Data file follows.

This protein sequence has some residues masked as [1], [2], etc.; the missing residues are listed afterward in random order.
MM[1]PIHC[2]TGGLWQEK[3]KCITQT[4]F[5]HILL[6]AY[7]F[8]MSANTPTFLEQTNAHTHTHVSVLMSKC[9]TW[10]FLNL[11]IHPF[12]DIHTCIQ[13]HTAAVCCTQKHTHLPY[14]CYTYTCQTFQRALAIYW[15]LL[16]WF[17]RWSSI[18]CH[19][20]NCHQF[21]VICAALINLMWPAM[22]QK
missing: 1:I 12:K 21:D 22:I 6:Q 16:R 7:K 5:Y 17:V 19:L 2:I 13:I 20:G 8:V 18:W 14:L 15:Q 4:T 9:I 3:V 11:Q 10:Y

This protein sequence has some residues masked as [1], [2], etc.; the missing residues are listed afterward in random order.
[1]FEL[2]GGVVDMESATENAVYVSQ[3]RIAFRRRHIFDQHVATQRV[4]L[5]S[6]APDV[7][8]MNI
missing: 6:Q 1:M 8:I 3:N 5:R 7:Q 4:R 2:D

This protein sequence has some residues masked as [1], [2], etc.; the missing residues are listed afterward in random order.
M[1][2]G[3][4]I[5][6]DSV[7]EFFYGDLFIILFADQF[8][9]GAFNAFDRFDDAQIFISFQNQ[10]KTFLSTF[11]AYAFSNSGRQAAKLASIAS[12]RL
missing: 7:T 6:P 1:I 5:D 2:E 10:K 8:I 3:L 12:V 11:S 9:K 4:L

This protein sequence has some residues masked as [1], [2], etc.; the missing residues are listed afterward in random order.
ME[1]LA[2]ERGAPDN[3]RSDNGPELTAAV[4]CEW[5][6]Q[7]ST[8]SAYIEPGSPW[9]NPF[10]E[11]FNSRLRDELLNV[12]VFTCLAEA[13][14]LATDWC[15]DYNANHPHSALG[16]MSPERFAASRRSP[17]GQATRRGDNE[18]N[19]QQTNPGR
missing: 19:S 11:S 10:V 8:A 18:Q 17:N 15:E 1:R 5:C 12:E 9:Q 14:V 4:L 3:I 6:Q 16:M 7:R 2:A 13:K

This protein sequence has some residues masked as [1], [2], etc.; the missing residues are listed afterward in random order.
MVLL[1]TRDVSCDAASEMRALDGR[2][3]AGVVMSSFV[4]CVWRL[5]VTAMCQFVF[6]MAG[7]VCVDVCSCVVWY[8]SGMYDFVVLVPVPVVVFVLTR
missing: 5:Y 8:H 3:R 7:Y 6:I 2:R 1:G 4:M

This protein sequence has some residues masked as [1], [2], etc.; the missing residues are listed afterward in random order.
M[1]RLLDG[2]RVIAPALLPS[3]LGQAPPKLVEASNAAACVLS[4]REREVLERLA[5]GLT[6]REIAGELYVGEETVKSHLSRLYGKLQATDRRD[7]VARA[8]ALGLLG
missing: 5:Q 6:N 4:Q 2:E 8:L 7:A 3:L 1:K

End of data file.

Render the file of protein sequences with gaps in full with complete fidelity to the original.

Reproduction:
This protein sequence has some residues masked as [1], [2], etc.; the missing residues are listed afterward in random order.
MM[1]PIHC[2]TGGLWQEK[3]KCITQT[4]F[5]HILL[6]AY[7]F[8]MSANTPTFLEQTNAHTHTHVSVLMSKC[9]TW[10]FLNL[11]IHPF[12]DIHTCIQ[13]HTAAVCCTQKHTHLPY[14]CYTYTCQTFQRALAIYW[15]LL[16]WF[17]RWSSI[18]CH[19][20]NCHQF[21]VICAALINLMWPAM[22]QK
missing: 1:I 12:K 21:D 22:I 6:Q 16:R 7:K 5:Y 17:V 19:L 2:I 13:I 20:G 8:V 18:W 14:L 15:Q 4:T 9:I 3:V 11:Q 10:Y

This protein sequence has some residues masked as [1], [2], etc.; the missing residues are listed afterward in random order.
[1]FEL[2]GGVVDMESATENAVYVSQ[3]RIAFRRRHIFDQHVATQRV[4]L[5]S[6]APDV[7][8]MNI
missing: 6:Q 1:M 8:I 3:N 5:R 7:Q 4:R 2:D

This protein sequence has some residues masked as [1], [2], etc.; the missing residues are listed afterward in random order.
M[1][2]G[3][4]I[5][6]DSV[7]EFFYGDLFIILFADQF[8][9]GAFNAFDRFDDAQIFISFQNQ[10]KTFLSTF[11]AYAFSNSGRQAAKLASIAS[12]RL
missing: 7:T 6:P 1:I 5:D 2:E 10:K 8:I 3:L 12:V 11:S 9:K 4:L

This protein sequence has some residues masked as [1], [2], etc.; the missing residues are listed afterward in random order.
ME[1]LA[2]ERGAPDN[3]RSDNGPELTAAV[4]CEW[5][6]Q[7]ST[8]SAYIEPGSPW[9]NPF[10]E[11]FNSRLRDELLNV[12]VFTCLAEA[13][14]LATDWC[15]DYNANHPHSALG[16]MSPERFAASRRSP[17]GQATRRGDNE[18]N[19]QQTNPGR
missing: 19:S 11:S 10:V 8:A 18:Q 17:N 15:E 1:R 5:C 12:E 9:Q 14:V 4:L 3:I 6:Q 16:M 7:R 2:A 13:K

This protein sequence has some residues masked as [1], [2], etc.; the missing residues are listed afterward in random order.
MVLL[1]TRDVSCDAASEMRALDGR[2][3]AGVVMSSFV[4]CVWRL[5]VTAMCQFVF[6]MAG[7]VCVDVCSCVVWY[8]SGMYDFVVLVPVPVVVFVLTR
missing: 5:Y 8:H 3:R 7:Y 6:I 2:R 1:G 4:M

This protein sequence has some residues masked as [1], [2], etc.; the missing residues are listed afterward in random order.
M[1]RLLDG[2]RVIAPALLPS[3]LGQAPPKLVEASNAAACVLS[4]REREVLERLA[5]GLT[6]REIAGELYVGEETVKSHLSRLYGKLQATDRRD[7]VARA[8]ALGLLG
missing: 5:Q 6:N 4:Q 2:E 8:L 7:A 3:L 1:K